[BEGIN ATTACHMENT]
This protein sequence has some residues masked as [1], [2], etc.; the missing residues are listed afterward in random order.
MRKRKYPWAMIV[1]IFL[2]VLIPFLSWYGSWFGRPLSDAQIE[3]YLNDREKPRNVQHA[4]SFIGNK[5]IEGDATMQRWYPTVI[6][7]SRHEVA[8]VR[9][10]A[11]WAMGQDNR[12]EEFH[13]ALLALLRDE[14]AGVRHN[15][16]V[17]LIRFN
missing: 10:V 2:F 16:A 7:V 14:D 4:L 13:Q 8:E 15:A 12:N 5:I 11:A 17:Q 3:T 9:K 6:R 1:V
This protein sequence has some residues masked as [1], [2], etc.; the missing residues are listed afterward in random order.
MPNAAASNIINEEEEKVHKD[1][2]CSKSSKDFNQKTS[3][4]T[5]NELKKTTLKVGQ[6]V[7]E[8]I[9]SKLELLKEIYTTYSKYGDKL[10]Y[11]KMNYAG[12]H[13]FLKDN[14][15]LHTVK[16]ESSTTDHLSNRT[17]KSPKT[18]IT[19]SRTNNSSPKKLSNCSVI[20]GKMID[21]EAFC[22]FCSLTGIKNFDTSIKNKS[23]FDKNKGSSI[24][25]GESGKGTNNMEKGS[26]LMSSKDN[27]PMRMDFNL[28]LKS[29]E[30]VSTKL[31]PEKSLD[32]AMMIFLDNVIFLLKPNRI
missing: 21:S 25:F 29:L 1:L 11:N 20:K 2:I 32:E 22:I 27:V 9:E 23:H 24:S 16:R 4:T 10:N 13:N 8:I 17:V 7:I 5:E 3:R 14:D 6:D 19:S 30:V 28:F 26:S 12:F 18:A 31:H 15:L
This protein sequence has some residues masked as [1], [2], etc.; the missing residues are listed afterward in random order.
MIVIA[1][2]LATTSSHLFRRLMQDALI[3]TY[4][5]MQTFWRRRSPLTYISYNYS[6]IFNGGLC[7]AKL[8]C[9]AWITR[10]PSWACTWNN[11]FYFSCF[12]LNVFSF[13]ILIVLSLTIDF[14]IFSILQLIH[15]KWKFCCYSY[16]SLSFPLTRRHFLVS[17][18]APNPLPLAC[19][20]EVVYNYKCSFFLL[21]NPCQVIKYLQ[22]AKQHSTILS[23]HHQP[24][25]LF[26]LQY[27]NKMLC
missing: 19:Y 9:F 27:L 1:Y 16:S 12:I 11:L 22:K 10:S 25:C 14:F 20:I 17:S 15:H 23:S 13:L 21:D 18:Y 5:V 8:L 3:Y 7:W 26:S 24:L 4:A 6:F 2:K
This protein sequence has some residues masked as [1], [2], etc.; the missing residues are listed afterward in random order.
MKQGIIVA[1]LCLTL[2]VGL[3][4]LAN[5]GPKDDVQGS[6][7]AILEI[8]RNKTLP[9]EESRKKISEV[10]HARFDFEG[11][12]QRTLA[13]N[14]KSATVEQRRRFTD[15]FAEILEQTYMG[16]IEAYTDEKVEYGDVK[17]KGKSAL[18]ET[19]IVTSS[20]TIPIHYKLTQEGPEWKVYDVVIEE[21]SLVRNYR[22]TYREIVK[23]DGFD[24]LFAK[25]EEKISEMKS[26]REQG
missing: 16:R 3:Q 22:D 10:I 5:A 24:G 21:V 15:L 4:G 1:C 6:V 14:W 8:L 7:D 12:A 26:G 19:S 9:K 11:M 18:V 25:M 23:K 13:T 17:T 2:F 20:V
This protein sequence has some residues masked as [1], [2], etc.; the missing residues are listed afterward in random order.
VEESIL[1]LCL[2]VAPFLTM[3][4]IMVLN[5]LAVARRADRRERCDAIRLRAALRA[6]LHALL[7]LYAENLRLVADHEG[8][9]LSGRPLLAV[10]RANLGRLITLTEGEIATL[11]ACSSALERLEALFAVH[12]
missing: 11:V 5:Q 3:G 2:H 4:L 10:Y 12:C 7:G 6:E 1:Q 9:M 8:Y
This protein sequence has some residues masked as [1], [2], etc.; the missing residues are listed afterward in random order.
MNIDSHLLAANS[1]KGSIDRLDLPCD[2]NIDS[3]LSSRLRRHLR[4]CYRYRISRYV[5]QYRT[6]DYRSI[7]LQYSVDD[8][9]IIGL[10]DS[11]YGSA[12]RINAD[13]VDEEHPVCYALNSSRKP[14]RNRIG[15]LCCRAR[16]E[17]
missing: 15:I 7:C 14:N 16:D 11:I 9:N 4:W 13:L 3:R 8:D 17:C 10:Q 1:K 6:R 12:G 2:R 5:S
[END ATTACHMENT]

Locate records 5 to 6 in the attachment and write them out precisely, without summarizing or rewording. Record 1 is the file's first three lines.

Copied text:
This protein sequence has some residues masked as [1], [2], etc.; the missing residues are listed afterward in random order.
VEESIL[1]LCL[2]VAPFLTM[3][4]IMVLN[5]LAVARRADRRERCDAIRLRAALRA[6]LHALL[7]LYAENLRLVADHEG[8][9]LSGRPLLAV[10]RANLGRLITLTEGEIATL[11]ACSSALERLEALFAVH[12]
missing: 11:V 5:Q 3:G 2:H 4:L 10:Y 12:C 7:G 6:E 1:Q 9:M 8:Y
This protein sequence has some residues masked as [1], [2], etc.; the missing residues are listed afterward in random order.
MNIDSHLLAANS[1]KGSIDRLDLPCD[2]NIDS[3]LSSRLRRHLR[4]CYRYRISRYV[5]QYRT[6]DYRSI[7]LQYSVDD[8][9]IIGL[10]DS[11]YGSA[12]RINAD[13]VDEEHPVCYALNSSRKP[14]RNRIG[15]LCCRAR[16]E[17]
missing: 15:I 7:C 14:N 16:D 11:I 9:N 4:W 13:L 3:R 8:D 17:C 10:Q 1:K 6:R 12:G 2:R 5:S